Mayo, TGen come to working agreement for genomics research

From staff reports

SCOTTSDALE, Ariz. -- Mayo Clinic and The Translational Genomics Research Institute have signed an agreement to broaden their genomics research collaboration.

TGen, a company that tries to make and translate genomic discoveries to improve human health, says the agreement means a more broad-based joint research collaboration. The two institutions will study cancers including pancreatic, hematologic malignancies, multiple myeloma, ovarian and breast. The agreement also includes more collaboration with neurologic disease that have a possible genetic basis -- such as Alzheimer's disease.

"We believe that bringing the power of an academic medical center such as Mayo Clinic together with the novel genomic technologies and tools at TGen will allow us to have a significant impact on these devastating diseases," said Dr. Jeffrey Trent, TGen's president and scientific director.

Four federal grant applications with co-investigators from both institutions have already been submitted, TGen said, and other proposals are in development.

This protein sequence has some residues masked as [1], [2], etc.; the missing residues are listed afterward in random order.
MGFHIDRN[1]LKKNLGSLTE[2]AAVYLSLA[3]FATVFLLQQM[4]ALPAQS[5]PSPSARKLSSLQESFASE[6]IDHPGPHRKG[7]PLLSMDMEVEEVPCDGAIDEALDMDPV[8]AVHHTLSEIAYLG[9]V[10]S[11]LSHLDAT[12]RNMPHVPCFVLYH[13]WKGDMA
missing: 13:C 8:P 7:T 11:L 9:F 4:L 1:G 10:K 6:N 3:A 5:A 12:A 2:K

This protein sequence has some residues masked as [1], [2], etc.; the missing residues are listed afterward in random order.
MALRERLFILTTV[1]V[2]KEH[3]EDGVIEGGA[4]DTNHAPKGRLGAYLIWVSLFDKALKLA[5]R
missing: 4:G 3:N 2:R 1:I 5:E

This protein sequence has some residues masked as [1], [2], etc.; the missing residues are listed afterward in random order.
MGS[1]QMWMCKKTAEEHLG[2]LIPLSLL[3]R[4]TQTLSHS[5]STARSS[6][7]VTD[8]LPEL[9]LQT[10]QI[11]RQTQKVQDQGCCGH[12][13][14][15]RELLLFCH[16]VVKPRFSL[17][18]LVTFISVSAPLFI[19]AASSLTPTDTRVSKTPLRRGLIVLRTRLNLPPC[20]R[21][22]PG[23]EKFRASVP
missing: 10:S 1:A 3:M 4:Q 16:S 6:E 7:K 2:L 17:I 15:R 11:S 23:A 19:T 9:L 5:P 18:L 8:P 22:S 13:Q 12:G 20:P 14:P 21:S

"Pursuing joint research strategies and building strong partnerships with researchers at TGen helps to advance Mayo Clinic's mission of integrating research and educational efforts with clinical medicine to provide optimal health care for our patients and for patients everywhere," said Dr. Victor Trastek, Chair of the Board of Governors at Mayo Clinic in Scottsdale.

Also included in the research collaboration agreement, according to TGen, is "the possibility of joint recruitment of staff and sharing of facilities and core resources of both organizations."

"Partnerships between organizations such as TGen and Mayo Clinic are absolutely critical in today's modern biomedical research environment," said Bert Getz, chair of the Mayo Foundation Board of Trustees, and a board member at TGen.

"Together we can have a profound impact on the care of patients with diseases and, hopefully, we will eventually even be able to prevent the development of these problems," he said.

For more information about TGen and Mayo Clinic in Scottsdale, go to and or

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